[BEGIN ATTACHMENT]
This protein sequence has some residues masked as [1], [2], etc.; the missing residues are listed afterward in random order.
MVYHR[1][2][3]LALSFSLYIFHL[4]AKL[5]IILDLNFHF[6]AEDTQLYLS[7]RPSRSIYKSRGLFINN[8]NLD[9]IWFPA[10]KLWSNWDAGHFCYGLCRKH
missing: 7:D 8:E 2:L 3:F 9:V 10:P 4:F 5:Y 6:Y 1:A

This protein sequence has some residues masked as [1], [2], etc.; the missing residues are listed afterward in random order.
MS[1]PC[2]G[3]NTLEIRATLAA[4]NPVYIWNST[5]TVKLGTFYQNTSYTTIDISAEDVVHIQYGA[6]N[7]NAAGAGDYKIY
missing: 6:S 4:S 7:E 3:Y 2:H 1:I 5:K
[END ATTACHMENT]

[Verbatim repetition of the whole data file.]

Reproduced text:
This protein sequence has some residues masked as [1], [2], etc.; the missing residues are listed afterward in random order.
MVYHR[1][2][3]LALSFSLYIFHL[4]AKL[5]IILDLNFHF[6]AEDTQLYLS[7]RPSRSIYKSRGLFINN[8]NLD[9]IWFPA[10]KLWSNWDAGHFCYGLCRKH
missing: 7:D 8:E 2:L 3:F 9:V 10:P 4:F 5:Y 6:Y 1:A

This protein sequence has some residues masked as [1], [2], etc.; the missing residues are listed afterward in random order.
MS[1]PC[2]G[3]NTLEIRATLAA[4]NPVYIWNST[5]TVKLGTFYQNTSYTTIDISAEDVVHIQYGA[6]N[7]NAAGAGDYKIY
missing: 6:S 4:S 7:E 3:Y 2:H 1:I 5:K